Ketubah - marriage contract in jewish religious tradition

In the eyes of a Hebrew (one who has crossed over), Passover (Pesach) is considered to be the time of Is-real’s engagement to God (i.e., betrothal) while Pentecost (Shavuot) is referred to as the Marriage Day between God and Israel (i.e., God’s people). Shavuot commemorates both God (as the Bride’s Father) giving the Word of God as a dowry on Mount Sinai, and Moses presenting the people of Israel themselves, as a dowry to Father God for His Son – Jesus Christ (Yeshua Ha Machiach).

Let’s delve a little deeper into Shavuot signifying the Marriage Day. On Shavuot, the faithful people of Is-real are the Bride of the Messiah. On Shavuot, the King of Kings and Lord of Lords is the Bridegroom who basically says: “Will you marry Me? Will you have Me and hold Me? Will you be faithful to Me and never ever let Me go?”

What I find very interesting is that both the marriage contract (ketubah in Hebrew) and the Bridegroom are both the Word of God. On the first Shavuot, the Torah given by God was His side of the marriage contract. When all the people at Mount Sinai said: “All that the LORD has spoken we will do” (Exodus 19:8), they committed to marry Him. It still remains that His Pure and Spotless Bride makes herself ready and present the Bride’s fulfilled side of the marriage contract (Revelation 19:7-8). Just as the Bridegroom did not come to destroy but fulfill the Word of God, so shall His Bride (Matthew 5:17). BTW – This will fulfill the spirit of the law of Moses. It will not be legalistic and yucky.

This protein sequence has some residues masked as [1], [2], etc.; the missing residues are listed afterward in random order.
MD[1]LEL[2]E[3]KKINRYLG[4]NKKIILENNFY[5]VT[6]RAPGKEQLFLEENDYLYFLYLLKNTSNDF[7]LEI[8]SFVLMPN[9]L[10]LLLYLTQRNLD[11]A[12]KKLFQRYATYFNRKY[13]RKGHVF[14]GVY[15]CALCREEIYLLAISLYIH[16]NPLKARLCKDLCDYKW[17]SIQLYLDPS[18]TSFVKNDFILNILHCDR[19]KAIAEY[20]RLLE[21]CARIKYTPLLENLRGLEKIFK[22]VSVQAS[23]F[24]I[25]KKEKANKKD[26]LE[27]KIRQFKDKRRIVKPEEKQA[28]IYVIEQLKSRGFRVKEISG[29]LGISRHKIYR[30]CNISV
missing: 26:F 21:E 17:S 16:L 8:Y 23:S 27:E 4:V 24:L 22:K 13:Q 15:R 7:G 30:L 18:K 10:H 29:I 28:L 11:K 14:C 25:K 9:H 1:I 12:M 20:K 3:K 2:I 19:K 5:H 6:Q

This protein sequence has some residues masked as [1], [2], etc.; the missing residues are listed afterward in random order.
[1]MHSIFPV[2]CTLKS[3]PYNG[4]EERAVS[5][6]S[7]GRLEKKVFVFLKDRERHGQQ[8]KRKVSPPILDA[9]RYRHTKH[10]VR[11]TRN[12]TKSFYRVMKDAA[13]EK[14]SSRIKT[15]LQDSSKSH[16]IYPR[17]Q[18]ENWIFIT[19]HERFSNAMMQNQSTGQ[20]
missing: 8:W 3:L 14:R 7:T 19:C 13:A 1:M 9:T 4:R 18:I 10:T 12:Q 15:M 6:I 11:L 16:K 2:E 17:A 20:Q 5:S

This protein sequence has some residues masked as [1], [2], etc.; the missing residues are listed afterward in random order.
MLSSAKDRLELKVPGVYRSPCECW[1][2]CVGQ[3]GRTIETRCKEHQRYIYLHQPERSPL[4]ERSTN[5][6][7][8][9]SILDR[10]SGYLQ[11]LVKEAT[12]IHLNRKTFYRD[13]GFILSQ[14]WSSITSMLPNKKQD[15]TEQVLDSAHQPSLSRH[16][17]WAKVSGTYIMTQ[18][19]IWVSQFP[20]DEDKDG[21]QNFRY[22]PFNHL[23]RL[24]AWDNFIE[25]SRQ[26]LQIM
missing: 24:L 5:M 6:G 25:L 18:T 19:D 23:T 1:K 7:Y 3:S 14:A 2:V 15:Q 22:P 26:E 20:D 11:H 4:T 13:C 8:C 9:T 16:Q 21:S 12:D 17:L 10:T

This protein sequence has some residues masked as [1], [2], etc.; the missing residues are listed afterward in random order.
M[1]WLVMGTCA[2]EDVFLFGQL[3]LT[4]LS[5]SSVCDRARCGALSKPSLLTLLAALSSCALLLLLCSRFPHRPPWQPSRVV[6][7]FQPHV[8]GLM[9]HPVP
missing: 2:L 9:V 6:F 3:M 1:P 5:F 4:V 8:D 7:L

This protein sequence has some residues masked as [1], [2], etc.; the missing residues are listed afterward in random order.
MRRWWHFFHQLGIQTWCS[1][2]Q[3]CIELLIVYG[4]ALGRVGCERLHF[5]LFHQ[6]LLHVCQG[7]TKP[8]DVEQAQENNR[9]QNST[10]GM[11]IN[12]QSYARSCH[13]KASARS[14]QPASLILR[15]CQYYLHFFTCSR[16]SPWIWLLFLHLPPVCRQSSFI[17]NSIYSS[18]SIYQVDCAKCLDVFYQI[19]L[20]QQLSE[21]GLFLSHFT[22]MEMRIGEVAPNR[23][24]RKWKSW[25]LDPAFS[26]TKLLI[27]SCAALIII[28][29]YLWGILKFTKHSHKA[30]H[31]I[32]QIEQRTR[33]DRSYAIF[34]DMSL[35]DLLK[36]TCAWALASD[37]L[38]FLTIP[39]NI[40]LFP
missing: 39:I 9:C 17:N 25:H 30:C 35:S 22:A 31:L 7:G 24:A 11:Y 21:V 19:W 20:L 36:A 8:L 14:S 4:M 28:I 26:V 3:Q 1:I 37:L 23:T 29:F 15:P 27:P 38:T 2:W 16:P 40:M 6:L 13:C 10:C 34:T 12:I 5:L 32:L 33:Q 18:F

A Jewish Commentary – Midrash – says that Mount Sinai was lifted up over their heads on the day that the Hebrew Nation first drew near to hear the Ten Commandments from God’s own voice. Think about that! Mount Sinai lifted over the heads of the Bride of the Messiah, like a Chupah (wedding canopy). To this day, the Sephardic tradition recites the Ketubah le Shavuot (the marriage certificate for Pentecost) prior to the first Torah reading on the first day of Shavuot. They say that it’s a symbolic betrothal of God and His Bride.